Although it’s often meant as a punch line to a joke when people say the NFL stands for “Not For Long,” there is more than a little bit of reality to that statement as the Minnesota Vikings proved Monday with the firing of quarterbacks coach Scott Turner.
Turner came to Minnesota as a coaching package deal with his father, offensive coordinator Norv Turner. The thought was that the two of them would combine to bring quarterback Teddy Bridgewater to prominence and, through two seasons as a starter, it appeared all signals were go for all three of them heading into 2016.
That took a dramatic turn when Bridgewater suffered a devastating knee injury in an August practice at Winter Park. The Vikings were forced to scramble to try to save the season before it began and made a giant wave by cutting a deal with the Philadelphia Eagles to acquire Sam Bradford in a blockbuster trade.
What would follow would be an in-season changing of the guard of the offensive coaching staff. Pat Shurmur was added to the staff as tight ends coach and it was believed that Shurmur would merely enhance what the Turners were putting together and, when the time came that Norv would call it a career, that Scott could be in line to take his place.
That might never have been the plan outside of the Turners, but if it was that all changed when Bridgewater went down and Bradford was acquired.
Bradford didn’t fit the typical mold of what the Turners ran for an offense. In the Turner system, the quarterback would alternate under center and the offense would focus on a star running back, often employing a fullback and multiple tight ends.
The style Bradford was used to and had enjoyed his most success with was lining him up in the shotgun and having him survey the field from a distance with his running back lined up alongside him instead of seven yards behind him.
As the Vikings offense morphed on the fly, especially after Peterson went down with a meniscus tear, it appeared quite obvious that the circle of power was transferring from Turner to Shurmur. Although details have never adequately been explained by anyone of power in the organization, there was shock when Norv Turner abruptly submitted his resignation to Mike Zimmer and the organization.
It appeared at the time that Turner’s power had been usurped by Shurmur, with the blessing of Zimmer and the front office. It was deemed that, if the Vikings offense was going to succeed, it was going to require an offense built around the controlled passing game, which was not something Turner was accustomed to and something that fit Shurmur’s scheme to a T.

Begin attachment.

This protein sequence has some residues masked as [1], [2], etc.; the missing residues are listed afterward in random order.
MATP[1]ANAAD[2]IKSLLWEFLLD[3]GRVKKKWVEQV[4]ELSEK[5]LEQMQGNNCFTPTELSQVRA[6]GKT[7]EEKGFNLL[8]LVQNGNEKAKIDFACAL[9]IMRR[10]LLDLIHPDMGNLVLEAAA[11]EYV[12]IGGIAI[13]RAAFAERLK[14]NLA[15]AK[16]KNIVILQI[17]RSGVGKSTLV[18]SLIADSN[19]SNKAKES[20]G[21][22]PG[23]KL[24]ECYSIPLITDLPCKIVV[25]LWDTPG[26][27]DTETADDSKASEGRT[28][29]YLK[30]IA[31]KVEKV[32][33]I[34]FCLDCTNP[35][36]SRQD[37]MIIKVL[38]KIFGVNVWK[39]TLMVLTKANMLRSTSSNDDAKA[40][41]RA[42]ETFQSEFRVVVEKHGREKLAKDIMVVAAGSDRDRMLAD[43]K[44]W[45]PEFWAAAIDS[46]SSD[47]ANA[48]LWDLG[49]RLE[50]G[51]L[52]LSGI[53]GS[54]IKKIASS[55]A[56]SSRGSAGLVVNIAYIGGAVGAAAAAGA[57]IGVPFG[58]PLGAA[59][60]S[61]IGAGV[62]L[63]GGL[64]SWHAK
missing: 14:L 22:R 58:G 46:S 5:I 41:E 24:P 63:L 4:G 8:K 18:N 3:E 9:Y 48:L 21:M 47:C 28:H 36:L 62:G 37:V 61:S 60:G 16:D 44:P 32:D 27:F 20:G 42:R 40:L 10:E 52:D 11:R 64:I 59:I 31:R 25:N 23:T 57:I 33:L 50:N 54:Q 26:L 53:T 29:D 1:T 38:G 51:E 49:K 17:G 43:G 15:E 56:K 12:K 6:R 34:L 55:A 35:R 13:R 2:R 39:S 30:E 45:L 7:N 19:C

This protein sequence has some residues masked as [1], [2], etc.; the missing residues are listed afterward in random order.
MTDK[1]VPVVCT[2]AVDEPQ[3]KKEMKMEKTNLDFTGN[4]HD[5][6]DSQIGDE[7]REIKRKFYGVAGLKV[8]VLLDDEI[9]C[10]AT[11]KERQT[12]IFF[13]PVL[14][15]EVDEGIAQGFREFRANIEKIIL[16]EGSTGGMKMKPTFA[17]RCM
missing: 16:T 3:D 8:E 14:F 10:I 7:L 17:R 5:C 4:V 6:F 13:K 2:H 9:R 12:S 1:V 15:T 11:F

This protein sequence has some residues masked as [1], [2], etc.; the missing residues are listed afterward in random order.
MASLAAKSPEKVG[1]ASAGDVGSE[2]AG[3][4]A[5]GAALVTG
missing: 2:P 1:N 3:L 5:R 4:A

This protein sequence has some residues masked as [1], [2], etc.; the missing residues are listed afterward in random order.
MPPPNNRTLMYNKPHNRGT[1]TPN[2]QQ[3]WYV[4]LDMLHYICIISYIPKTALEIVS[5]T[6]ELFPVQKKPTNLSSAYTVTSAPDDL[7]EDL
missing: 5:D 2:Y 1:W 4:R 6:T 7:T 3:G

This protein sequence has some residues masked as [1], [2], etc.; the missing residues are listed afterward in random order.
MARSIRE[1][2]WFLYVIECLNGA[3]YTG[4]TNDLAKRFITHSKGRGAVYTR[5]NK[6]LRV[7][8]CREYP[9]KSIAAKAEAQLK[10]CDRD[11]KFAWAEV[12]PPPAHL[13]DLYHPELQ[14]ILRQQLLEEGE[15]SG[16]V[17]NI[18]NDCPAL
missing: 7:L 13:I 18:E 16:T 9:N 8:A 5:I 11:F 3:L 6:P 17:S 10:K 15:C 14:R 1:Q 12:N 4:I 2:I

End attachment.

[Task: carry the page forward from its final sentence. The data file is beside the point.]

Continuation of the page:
The question at the time was how would Scott Turner fit in this new-look system? His job description was tied into developing a young quarterback (Bridgewater), not working with a veteran quarterback well-versed in another man’s offense.
As such, Turner’s job description changed significantly when Bridgewater went down and even more so when Bradford was acquired and it was obvious that the Shurmur scheme was now the Plan B option rolling forward.
While Bradford set the all-time completion percentage record in 2016, it didn’t translate into wins. He went 7-8 as a starter and the Vikings missed the playoffs after a 5-0 start.
With lingering questions remaining as to whether Bridgewater will be healthy enough to return in 2017, it seems clear that the offensive vision for the Vikings moving forward will be based upon the philosophy of Shurmur. Just as Norv no longer seemed like a fit in the new-look Minnesota offense, neither did Scott.
The NFL can be a tough and heartless business in which personalities can rule the day. There are those who felt Norv was somewhat hamstrung in his duties as the offensive coordinator once Bradford came on board and it seems to carry forward that Scott suffered a similar fate.
The NFL never stops moving forward and the new plan for the future involves having Shurmur calling plays and Bradford as the centerpiece of the offense. That simply meant there wasn’t a good fit for either Turner. The elder Turner opted to walk away on Nov. 1, 2016. The younger Turner followed him out the door just two months later as the Vikings continue to shape how the future of the franchise will play out – and it will happen without either of the Turners coaching up a young quarterback.